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Transport

Too often, Dhaka remains inaccessible for people with disabilities

Shigeyuki Sakaki's picture
 World Bank 
Tajkia Mariam Jahan, a wheelchair user from Dhaka, Bangladesh was confined to her home for seven years due to the road environment. The city roads are unwelcoming not only for people in a wheelchair like her but also for persons with all types of disabilities. Credit: World Bank 

An ever-growing urban population with overflowing and at times chaotic vehicular traffic can make life difficult even for the most well-abled pedestrian.

The challenges become higher for a person with a disability.

How can I go out of my home?’ asks Tajkia Mariam Jahan, a wheelchair user from Dhaka, who was confined to her home for seven years due to the road environment.

The city roads are unwelcoming not only for people in a wheelchair like her but also for persons with all types of disabilities.

Hawa Aktar, a woman with hearing impairment, needs clear, visible signs and signals on road crossings and from vehicles. And Bashir Uddin Molla, a student with visual impairment, needs sounds and guidance when she is walking.

None of these facilities are available to people with disabilities living in Dhaka.

Urban 20: Cities at the center of local solutions to global development challenges

Ede Ijjasz-Vasquez's picture
 

With the world becoming more urban than ever before, cities are at the core of the global development agenda. They play such a pivotal role in addressing global challenges and improving citizen’s lives that the battle against poverty and climate change to build inclusive, resilient, and sustainable communities will be won or lost in cities.
 

Quantifying public spaces for better quality of urban assets

Hyunji Lee's picture
Photo by Hyunji Lee / World Bank

A stage is now ready for public urban spaces.
 
“By 2030, provide universal access to safe, inclusive and accessible, green and public spaces, particularly for women and children, older persons and persons with disabilities” – Sustainable Development Goal (SDG) 11.7
 
The importance of public space is highlighted in international agendas, and diverse organizations started piloting the role of urban planning and public spaces in cities.


For instance,  UN Women launched the Safe Cities and Safe Public Spaces report, which enhanced public spaces designs with better lighting and CCTVs to prevent and respond to sexual violence against women. There are more onboard, including the Food and Agriculture Organization (FAO) on sustainable forestry  and the World Health Organization (WHO) on green spaces and health. The World Bank has also committed to enhancing public spaces across cities including Karachi, Chongqing, and Dhaka.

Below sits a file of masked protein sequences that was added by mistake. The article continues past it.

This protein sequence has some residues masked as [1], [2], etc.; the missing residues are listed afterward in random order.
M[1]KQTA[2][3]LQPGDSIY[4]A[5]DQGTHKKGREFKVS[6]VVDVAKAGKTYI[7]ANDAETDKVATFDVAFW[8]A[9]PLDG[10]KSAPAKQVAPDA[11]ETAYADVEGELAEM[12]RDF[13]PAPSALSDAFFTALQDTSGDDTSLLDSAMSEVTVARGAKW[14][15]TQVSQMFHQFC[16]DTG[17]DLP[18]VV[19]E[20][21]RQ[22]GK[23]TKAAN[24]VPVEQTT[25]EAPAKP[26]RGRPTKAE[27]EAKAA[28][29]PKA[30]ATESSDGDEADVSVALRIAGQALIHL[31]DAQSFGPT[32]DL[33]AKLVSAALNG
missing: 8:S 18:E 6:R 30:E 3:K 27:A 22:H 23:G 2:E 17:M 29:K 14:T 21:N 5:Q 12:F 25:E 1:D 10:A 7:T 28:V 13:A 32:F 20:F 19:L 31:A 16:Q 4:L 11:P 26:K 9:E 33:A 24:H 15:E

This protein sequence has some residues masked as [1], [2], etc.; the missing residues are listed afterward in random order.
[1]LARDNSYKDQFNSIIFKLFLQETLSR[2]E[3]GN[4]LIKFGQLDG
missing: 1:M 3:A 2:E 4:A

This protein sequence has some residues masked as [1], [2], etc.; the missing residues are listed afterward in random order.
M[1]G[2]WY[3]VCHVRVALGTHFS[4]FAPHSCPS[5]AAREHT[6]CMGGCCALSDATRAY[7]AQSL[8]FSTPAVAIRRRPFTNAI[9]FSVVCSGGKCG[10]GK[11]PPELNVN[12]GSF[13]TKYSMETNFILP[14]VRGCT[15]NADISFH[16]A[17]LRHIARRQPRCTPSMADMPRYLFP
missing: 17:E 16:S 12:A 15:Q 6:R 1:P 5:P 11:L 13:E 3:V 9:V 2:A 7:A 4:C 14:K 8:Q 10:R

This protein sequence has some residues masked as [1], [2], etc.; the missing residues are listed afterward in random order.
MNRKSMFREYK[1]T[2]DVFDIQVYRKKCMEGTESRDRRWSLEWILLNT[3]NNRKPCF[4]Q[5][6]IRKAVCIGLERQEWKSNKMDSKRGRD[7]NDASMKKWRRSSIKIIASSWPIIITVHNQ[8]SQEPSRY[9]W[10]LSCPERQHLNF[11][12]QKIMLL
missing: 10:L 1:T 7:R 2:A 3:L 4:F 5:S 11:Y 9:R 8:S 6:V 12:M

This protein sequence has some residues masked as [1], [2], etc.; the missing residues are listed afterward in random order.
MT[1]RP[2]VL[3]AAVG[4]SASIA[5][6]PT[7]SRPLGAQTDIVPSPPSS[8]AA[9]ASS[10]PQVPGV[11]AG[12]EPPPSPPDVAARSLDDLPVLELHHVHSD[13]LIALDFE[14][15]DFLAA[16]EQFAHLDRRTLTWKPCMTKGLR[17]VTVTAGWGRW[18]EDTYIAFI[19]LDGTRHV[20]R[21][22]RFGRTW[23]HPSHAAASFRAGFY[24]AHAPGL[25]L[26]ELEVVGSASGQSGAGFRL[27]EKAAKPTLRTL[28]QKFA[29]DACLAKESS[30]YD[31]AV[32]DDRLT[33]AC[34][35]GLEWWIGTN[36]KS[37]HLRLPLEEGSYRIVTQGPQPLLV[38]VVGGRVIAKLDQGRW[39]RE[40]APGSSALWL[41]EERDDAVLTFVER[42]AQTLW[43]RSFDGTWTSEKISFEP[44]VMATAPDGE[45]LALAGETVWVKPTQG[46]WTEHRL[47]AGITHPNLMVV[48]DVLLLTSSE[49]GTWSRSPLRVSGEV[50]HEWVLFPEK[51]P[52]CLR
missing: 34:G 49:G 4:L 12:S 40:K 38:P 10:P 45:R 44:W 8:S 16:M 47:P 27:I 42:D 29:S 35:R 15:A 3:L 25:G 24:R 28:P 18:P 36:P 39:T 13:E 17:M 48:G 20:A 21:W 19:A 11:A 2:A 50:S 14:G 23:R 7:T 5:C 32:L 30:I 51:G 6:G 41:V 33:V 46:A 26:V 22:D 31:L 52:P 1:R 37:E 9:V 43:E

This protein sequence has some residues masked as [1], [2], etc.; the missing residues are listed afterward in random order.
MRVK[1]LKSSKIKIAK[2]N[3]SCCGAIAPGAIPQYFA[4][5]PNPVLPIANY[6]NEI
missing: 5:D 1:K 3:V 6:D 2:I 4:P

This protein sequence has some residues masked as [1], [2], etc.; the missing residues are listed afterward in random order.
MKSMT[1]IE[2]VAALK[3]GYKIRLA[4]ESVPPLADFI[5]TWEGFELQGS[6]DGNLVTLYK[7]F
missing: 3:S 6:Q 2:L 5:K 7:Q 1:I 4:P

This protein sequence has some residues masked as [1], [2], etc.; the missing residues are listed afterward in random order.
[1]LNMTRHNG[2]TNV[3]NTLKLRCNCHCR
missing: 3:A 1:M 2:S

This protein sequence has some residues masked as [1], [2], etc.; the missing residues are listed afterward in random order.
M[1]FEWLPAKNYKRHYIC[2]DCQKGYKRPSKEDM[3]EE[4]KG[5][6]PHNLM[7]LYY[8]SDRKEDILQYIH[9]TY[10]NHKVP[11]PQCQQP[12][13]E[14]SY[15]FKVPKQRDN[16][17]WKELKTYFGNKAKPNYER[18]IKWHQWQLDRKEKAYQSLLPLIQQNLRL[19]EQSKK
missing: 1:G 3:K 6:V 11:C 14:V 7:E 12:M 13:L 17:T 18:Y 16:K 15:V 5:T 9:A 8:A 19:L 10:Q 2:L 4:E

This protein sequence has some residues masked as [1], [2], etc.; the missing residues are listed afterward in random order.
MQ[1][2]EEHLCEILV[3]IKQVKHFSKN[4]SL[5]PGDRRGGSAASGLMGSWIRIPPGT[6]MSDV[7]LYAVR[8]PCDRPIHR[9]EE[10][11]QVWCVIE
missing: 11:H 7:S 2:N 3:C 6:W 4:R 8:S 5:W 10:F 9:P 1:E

To realize these collective efforts, better measurement tools are vital to follow up with evidence-based approaches. On July 11th, 2018, UN-HABITAT and ISOCARP held a side event during the High-Level Political Forum at the UN, titled “Quantifying the Commons.” While speakers from various organizations including the World Bank presented their works, three key questions were raised regarding our future steps:

Introducing the online guide to the World Development Indicators: A new way to discover data on development

World Bank Data Team's picture

The World Development Indicators (WDI) is the World Bank’s premier compilation of international statistics on global development. Drawing from officially recognized sources and including national, regional, and global estimates, the WDI provides access to almost 1,600 indicators for 217 economies, with some time series extending back more than 50 years. The database helps users—analysts, policymakers, academics, and all those curious about the state of the world—to find information related to all aspects of development, both current and historical.

An annual World Development Indicators report was available in print or PDF format until last year. This year, we introduce the World Development Indicators website: a new discovery tool and storytelling platform for our data which takes users behind the scenes with information about data coverage, curation, and methodologies. The goal is to provide a useful, easily accessible guide to the database and make it easy for users to discover what type of indicators are available, how they’re collected, and how they can be visualized to analyze development trends.

So, what can you do on the new World Development Indicators website?

1. Explore available indicators by theme

The indicators in the WDI are organized according to six thematic areas: Poverty and Inequality, People, Environment, Economy, States and Markets, and Global Links. Each thematic page provides an overview of the type of data available, a list of featured indicators, and information about widely used methodologies and current data challenges.

An important week for infrastructure & multilateral cooperation

Sunny Kaplan's picture



Against the backdrop of catastrophic natural disasters that struck in Indonesia, the World Bank Group and IMF Annual Meetings took place last week in Bali. No scene could be more illustrative of the fragility of infrastructure in the face of more extreme and frequent weather events—and the urgent need for meticulous planning, with an eye for resilience.

Moving India’s railways into the future

Joe Qian's picture
Laying Tracks
Progress is being made on the largest railway project in India's modern history – the Dedicated Freight Corridor Program. 
View the 3D presentation here